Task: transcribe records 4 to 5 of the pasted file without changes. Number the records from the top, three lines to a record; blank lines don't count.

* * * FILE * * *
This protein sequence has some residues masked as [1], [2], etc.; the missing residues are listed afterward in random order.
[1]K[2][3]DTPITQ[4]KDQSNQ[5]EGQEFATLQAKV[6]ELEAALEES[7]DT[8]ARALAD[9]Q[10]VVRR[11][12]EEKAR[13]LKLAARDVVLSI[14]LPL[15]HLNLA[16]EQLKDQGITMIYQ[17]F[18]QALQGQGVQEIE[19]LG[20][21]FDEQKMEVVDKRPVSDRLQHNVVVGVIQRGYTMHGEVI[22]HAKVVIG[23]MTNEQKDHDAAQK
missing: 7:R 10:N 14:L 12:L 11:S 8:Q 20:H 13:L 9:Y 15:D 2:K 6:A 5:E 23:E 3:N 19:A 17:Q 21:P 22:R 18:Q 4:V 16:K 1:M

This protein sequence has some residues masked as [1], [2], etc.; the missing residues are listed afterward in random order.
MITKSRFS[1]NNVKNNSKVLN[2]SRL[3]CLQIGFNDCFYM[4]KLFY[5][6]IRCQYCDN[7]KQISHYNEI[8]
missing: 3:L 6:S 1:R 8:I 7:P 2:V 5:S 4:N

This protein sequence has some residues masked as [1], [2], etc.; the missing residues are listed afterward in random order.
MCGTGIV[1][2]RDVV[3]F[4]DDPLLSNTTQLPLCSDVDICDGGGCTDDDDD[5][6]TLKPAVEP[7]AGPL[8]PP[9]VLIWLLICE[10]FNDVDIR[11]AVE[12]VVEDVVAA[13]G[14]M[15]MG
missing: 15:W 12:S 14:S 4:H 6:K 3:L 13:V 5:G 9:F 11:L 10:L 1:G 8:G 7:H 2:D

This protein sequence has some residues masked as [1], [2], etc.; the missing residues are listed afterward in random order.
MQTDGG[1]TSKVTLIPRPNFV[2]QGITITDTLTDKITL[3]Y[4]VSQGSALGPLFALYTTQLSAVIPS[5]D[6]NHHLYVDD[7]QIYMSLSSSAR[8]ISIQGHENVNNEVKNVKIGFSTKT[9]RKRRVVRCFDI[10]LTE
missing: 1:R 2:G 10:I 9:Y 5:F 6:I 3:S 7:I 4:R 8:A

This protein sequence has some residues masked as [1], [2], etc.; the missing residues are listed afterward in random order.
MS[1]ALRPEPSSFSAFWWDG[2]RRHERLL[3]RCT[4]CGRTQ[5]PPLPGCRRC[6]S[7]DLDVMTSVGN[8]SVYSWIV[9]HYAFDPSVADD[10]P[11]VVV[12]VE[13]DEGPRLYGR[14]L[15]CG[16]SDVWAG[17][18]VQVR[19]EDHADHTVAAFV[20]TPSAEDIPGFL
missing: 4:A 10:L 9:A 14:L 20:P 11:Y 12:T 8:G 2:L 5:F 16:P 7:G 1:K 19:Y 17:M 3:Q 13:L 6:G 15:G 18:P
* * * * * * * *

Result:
This protein sequence has some residues masked as [1], [2], etc.; the missing residues are listed afterward in random order.
MQTDGG[1]TSKVTLIPRPNFV[2]QGITITDTLTDKITL[3]Y[4]VSQGSALGPLFALYTTQLSAVIPS[5]D[6]NHHLYVDD[7]QIYMSLSSSAR[8]ISIQGHENVNNEVKNVKIGFSTKT[9]RKRRVVRCFDI[10]LTE
missing: 1:R 2:G 10:I 9:Y 5:F 6:I 3:S 7:I 4:R 8:A

This protein sequence has some residues masked as [1], [2], etc.; the missing residues are listed afterward in random order.
MS[1]ALRPEPSSFSAFWWDG[2]RRHERLL[3]RCT[4]CGRTQ[5]PPLPGCRRC[6]S[7]DLDVMTSVGN[8]SVYSWIV[9]HYAFDPSVADD[10]P[11]VVV[12]VE[13]DEGPRLYGR[14]L[15]CG[16]SDVWAG[17][18]VQVR[19]EDHADHTVAAFV[20]TPSAEDIPGFL
missing: 4:A 10:L 9:A 14:L 20:P 11:Y 12:T 8:G 2:L 5:F 16:P 7:G 1:K 19:Y 17:M 3:Q 13:L 6:G 15:G 18:P